Workers in protective suits keep watch on a street during a lockdown, amid the coronavirus disease (COVID-19) pandemic, in Shanghai, China. Reuters
Engen Tham and Xie Yu, Reuters
Shanghai’s heavy-handed COVID-19 lockdown is driving scores of foreign residents to flee the commercial centre, denting the appeal of mainland China’s most cosmopolitan city and prompting others to rethink their futures in the metropolis. While no official statistics are available for departures in recent weeks, pet movers, property agents and law firms say they are seeing a sharp uptick in departure queries, while online chat groups swapping advice on how to leave the city amid lockdown curbs have swelled.
“Normally we get about 30-40 cases a month but we got over 60 in April,” said Michael Faung, founder of international pet movers Shanghai M&D pet.
The city of 25 million is the China base for numerous multinational firms and long a magnet for expats lured by the international vibe of areas such as the French Concession, where boutiques and cafes line tree-shaded lanes.
But China has seen a steady drain in foreigners since the 2020 COVID-19 outbreak in Wuhan and subsequent entry restrictions have slowed new entrants to a trickle.
Shanghai was officially home to 164,000 foreign residents last year. That compares to 215,000 work visa holders in 2018, according to government data, which did not count their dependents.
The last straw for many has been the month-long lockdown, 10 foreign residents told Reuters, describing how they had difficulties obtaining food and fears of being separated from family members should they be infected with COVID.
“Until the lockdown I really couldn’t feel the authoritarian government, because you’re more or less free to do what you want and I never really lived oppressed,” said Jennifer Li, a foreigner who is making plans for her family to leave the city that has been their home for 11 years.
The handling of COVID “made us realise how human lives and human mental health is not important to this government,” she added.
The Shanghai government did not respond to a request for comment. China says it must stick with its zero-tolerance approach given the danger the Omicron variant posed to people with underlying health conditions, the elderly and unvaccinated.
Foreign business chambers have warned of foreign talent flight.
The “number of foreigners in China have halved since pandemic began and could halve again this summer,” said Joerg Wuttke, president of the EUROPEan Chamber of Commerce at a recent forum.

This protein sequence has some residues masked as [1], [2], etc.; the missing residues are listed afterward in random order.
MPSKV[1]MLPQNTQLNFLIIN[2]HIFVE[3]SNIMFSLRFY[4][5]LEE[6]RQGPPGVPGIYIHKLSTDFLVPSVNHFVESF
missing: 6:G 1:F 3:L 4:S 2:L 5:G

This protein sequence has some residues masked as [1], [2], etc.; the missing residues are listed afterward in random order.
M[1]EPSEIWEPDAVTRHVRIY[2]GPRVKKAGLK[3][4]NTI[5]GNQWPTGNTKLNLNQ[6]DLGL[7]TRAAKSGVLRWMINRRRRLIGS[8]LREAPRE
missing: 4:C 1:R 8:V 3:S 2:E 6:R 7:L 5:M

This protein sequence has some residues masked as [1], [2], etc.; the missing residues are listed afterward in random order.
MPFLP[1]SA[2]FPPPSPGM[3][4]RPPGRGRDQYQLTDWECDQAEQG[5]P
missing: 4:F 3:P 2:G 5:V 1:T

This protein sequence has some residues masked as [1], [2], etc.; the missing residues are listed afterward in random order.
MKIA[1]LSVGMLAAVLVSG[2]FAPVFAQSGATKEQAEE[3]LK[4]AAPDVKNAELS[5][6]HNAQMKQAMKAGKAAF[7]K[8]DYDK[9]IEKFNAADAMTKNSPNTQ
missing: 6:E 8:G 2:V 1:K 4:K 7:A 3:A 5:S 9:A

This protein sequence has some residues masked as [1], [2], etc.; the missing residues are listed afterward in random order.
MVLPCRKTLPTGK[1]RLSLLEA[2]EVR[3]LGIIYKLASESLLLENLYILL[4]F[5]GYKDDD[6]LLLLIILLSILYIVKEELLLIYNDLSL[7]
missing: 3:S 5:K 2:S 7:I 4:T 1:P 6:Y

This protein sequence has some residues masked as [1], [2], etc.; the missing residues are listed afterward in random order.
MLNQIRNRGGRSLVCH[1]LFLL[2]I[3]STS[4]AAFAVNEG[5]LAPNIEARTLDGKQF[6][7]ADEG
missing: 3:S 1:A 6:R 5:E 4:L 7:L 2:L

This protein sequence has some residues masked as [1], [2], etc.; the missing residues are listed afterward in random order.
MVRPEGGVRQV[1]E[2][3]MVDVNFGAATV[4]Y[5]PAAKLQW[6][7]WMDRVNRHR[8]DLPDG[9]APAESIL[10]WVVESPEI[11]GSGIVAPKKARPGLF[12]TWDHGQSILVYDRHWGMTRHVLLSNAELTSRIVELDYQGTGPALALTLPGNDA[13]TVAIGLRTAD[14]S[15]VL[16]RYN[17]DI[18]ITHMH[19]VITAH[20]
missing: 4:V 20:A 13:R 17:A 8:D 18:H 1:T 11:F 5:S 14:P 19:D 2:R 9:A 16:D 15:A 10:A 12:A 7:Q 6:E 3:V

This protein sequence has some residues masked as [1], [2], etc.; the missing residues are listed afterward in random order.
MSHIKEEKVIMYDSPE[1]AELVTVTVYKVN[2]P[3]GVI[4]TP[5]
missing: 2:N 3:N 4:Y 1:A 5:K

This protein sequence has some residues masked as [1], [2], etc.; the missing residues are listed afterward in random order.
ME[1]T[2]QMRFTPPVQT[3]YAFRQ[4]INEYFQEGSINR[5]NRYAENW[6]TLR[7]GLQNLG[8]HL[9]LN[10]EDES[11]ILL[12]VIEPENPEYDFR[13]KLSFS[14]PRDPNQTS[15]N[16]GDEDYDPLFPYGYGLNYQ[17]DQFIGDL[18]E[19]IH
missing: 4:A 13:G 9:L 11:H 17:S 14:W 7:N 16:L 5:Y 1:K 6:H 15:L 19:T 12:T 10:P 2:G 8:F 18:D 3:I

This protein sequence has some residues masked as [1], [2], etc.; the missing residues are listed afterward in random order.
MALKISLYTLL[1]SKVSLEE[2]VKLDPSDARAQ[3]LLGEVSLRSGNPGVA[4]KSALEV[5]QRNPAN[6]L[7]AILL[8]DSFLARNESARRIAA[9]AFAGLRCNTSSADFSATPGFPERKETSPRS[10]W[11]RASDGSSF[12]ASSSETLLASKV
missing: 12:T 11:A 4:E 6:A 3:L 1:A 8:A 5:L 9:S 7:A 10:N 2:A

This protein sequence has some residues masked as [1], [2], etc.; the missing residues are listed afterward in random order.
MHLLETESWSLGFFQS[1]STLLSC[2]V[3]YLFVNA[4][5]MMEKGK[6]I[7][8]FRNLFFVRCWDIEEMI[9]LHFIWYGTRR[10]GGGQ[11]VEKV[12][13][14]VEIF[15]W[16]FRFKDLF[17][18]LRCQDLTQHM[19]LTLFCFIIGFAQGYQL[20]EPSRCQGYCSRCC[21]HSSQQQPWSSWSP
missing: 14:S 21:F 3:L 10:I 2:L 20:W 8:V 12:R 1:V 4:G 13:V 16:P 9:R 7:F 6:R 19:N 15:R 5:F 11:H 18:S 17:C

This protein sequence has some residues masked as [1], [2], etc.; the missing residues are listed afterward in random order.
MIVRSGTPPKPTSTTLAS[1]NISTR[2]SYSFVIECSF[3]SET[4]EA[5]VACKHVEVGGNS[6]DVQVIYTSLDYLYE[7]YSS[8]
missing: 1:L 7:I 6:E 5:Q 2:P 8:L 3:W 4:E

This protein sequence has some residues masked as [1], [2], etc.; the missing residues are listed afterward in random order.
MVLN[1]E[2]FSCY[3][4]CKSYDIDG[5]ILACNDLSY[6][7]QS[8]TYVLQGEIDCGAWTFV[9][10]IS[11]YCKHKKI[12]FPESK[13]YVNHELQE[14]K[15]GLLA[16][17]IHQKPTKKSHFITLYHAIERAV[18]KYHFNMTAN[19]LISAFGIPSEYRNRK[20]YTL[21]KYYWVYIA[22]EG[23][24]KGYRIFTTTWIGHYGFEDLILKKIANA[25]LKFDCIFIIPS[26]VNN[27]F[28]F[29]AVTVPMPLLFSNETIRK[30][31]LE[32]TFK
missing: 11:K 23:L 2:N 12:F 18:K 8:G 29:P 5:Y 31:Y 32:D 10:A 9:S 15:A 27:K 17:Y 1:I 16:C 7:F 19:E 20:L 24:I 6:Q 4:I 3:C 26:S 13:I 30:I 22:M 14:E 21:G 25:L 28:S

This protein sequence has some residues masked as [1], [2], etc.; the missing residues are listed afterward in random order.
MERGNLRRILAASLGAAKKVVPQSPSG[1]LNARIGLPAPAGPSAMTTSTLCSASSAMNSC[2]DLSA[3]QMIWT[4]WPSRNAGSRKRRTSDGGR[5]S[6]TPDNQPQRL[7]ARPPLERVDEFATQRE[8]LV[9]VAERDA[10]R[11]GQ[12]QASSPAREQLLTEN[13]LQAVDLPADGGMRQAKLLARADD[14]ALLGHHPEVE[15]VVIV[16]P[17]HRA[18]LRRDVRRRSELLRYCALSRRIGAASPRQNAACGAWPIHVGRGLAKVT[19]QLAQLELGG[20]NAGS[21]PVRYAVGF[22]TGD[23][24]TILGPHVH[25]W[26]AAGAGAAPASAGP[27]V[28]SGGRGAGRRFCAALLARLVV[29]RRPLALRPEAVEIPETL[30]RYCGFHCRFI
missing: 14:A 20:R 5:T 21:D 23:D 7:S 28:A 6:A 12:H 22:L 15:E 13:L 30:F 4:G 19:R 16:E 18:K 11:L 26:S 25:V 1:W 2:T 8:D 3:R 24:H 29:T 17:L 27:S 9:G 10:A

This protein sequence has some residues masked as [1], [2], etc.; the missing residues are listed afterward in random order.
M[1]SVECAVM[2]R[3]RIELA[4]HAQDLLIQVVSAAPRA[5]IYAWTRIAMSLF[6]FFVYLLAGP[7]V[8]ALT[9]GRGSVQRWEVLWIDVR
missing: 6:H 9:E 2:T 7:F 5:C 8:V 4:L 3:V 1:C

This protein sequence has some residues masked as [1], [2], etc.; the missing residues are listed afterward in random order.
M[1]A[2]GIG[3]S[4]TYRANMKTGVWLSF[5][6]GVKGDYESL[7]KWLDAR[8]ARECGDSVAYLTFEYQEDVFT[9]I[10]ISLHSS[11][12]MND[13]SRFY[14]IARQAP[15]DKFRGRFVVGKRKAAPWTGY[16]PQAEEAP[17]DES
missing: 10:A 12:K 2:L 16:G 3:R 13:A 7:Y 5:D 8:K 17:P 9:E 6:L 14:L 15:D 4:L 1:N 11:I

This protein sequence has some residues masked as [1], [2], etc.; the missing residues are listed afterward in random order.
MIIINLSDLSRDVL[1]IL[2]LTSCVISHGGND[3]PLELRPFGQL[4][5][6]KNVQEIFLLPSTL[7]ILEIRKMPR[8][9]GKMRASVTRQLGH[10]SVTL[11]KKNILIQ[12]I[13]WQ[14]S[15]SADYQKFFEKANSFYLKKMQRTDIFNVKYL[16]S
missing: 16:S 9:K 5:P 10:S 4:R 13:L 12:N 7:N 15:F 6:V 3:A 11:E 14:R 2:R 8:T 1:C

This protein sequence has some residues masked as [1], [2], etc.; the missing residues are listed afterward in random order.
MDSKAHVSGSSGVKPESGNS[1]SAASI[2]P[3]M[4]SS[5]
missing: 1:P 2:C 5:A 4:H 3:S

“EUROPEans, including the Brits, will not even fill the Beijing Bird’s nest stadium, a capacity of 80,000,” Wuttke added.
British international school Wellington College International Shanghai, which charges up to 348,000 yuan ($53,270) a year, sent a letter to parents on April 15 noting that some of its teachers wanted to return home.
It also said it understood that some families were reconsidering their future in Shangahi and extended a deadline for parents to withdraw their children from the school, according to a copy of the letter seen by Reuters.
Wellington College did not respond to a request for comment.
An April American Chamber of Commerce survey found 44.3% of respondents said they would lose expatriate staff if the current COVID restrictions remain in place for the next year.
Shanghai’s curbs were initally set to last only five days but have stretched into their fourth week with little clarity on when they may lift. Some of those who managed to leave describe harrowing efforts to reach the airport, from paying $500 for a cab that usually costs $30, battling neighbourhood workers who block departures, to being stranded at the airport after their flights were abruptly cancelled.
One described how she and her five-month old daughter spent nearly a week sleeping on the floor of Pudong Airport, running out of food, when issues with documentation for her baby meant she couldn’t board her flight. The lockdown has shuttered visa offices and many administrative firms in the city.
The woman does not plan on returning to Shanghai, declining to give her name due to privacy reasons.
“With what I have faced, let me just go back to my country and do something there,” she said.